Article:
Lawmakers in Mexico City have submitted proposed legislation that would decriminalize marijuana use in the capital, an initiative that has drawn praise from regional leaders but also raises questions about the effects of such a move.
On February 13, Mexico City lawmakers presented a bill to the Legislative Assembly for the decriminalization of marijuana use and regulation of sales, reported Animal Politico.
The bill, set to be analyzed next month, has three central proposals: 1) those carrying five grams of marijuana -- the maximum personal dose not subject to criminal penalties -- could no longer be detained and made to undergo addiction treatment as current law stipulates; 2) the city government would regulate and monitor marijuana sales through approving designated distribution points; 3) a risk reduction system would be created to help protect the health of users.
The proposal, say lawmakers, does not seek to promote consumption, but rather, to decriminalize it and minimize consumption-related risks.
Under the proposed legislation, the cultivation of marijuana would still be treated as a federal offense, as would the possession of over five kilos of the substance, while possession over five grams and below five kilos deemed for personal consumption would see a person entered into a deterrence program.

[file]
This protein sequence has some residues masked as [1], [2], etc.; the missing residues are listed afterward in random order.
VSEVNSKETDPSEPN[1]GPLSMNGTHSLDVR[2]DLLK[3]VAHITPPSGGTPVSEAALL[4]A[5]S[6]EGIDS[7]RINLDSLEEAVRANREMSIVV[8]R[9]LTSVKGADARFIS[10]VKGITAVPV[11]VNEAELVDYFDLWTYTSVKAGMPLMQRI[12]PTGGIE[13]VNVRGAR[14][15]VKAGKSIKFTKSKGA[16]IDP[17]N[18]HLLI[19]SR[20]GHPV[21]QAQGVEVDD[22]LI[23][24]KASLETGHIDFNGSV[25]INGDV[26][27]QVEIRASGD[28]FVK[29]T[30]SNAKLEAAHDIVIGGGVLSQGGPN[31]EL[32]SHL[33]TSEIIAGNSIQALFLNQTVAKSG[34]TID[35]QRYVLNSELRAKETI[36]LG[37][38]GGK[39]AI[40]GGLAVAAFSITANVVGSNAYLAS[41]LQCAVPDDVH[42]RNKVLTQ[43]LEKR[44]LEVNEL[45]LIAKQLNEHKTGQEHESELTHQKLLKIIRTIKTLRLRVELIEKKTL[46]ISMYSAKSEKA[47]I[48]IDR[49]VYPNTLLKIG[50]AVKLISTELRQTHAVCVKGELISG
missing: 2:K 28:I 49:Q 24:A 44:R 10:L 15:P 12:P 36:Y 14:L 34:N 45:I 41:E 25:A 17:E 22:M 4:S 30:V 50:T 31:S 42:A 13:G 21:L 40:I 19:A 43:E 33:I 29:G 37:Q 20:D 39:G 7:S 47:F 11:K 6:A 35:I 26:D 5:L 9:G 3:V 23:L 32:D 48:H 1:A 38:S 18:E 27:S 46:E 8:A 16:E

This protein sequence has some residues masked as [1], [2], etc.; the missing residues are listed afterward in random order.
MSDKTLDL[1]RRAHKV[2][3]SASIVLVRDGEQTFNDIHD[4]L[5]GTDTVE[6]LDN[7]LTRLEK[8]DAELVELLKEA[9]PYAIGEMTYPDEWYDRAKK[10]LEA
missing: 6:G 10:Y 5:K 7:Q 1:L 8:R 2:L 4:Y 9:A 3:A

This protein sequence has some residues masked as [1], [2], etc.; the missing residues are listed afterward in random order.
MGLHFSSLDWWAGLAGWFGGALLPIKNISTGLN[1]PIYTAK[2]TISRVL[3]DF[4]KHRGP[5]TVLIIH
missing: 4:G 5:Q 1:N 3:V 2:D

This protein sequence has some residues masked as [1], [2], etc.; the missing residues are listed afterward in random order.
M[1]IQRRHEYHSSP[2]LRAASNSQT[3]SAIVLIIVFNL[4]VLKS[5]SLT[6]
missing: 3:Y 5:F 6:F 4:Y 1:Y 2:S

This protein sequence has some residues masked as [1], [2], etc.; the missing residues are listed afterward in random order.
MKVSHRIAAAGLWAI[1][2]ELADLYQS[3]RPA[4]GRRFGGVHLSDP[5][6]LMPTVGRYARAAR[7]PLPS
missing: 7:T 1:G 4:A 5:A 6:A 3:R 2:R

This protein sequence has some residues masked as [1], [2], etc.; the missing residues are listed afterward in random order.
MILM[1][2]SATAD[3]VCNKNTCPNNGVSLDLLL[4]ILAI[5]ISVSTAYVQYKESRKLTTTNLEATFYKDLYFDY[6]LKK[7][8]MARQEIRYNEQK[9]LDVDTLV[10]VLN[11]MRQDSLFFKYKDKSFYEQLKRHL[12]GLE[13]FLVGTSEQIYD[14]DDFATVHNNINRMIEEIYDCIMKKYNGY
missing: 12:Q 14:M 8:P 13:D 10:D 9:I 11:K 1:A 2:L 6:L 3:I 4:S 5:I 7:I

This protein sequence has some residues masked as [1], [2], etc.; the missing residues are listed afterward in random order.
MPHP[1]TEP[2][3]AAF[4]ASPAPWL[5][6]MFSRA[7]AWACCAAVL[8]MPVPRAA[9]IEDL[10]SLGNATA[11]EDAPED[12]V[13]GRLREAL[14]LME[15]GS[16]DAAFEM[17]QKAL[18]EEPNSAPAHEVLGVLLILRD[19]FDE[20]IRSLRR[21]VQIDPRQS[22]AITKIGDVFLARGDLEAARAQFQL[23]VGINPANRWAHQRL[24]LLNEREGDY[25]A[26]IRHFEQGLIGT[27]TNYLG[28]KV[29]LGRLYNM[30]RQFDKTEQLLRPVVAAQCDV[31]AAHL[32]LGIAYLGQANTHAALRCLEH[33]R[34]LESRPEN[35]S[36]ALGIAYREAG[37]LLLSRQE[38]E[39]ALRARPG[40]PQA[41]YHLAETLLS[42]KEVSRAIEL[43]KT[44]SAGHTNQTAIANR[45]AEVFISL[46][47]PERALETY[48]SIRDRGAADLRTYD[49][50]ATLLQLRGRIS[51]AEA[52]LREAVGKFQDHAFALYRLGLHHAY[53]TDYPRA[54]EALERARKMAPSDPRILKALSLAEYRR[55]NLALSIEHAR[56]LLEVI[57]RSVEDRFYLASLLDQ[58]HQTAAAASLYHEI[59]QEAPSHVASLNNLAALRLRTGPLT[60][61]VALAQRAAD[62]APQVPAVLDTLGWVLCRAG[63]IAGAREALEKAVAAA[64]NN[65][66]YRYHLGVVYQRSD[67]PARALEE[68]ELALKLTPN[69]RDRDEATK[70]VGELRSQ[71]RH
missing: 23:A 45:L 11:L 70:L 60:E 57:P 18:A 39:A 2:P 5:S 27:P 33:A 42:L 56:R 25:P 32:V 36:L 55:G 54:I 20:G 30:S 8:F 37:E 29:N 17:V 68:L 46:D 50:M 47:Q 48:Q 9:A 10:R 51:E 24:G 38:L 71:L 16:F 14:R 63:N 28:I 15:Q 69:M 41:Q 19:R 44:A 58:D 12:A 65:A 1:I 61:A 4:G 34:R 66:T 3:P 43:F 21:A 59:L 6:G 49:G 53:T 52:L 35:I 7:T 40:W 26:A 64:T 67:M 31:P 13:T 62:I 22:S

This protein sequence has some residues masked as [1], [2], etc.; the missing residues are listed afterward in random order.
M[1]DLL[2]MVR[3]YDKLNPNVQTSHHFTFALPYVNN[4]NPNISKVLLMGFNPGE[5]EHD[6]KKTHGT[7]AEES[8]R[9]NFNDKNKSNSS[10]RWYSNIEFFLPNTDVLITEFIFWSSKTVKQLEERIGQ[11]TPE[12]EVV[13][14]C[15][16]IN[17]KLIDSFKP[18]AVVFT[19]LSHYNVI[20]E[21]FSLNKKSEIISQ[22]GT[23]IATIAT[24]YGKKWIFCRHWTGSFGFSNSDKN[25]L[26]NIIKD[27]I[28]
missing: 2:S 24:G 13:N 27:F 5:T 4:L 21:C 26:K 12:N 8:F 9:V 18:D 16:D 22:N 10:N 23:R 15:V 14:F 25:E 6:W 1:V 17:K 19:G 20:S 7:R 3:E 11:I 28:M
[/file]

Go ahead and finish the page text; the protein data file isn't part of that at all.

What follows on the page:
Former presidents of Mexico, Colombia, Chile and Brazil expressed their support for the initiative in a letter, praising the city's efforts "to promote a change of paradigm that will allow us, gradually and orderly, to transition towards responsible regulation."
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This long-awaited bill comes amid growing calls to decriminalize marijuana in Mexico, as well as moves by regional leaders to explore alternatives to current drug policies in the face of a perceived failure of the US-led "war on drugs."
Countries such as Colombia and Peru have already decriminalized possession of limited amounts of marijuana, and Uruguay recently became the first country to pass a law regulating the drug's entire production and distribution chain.
How to formulate drug policies that will ultimately cut the profits of criminal groups is a tricky question and Mexico City's proposed legislation raises the key issue that, with marijuana still sourced from the illicit market, a consumption-yes, production-no policy could have the unintended effect of boosting criminal profits.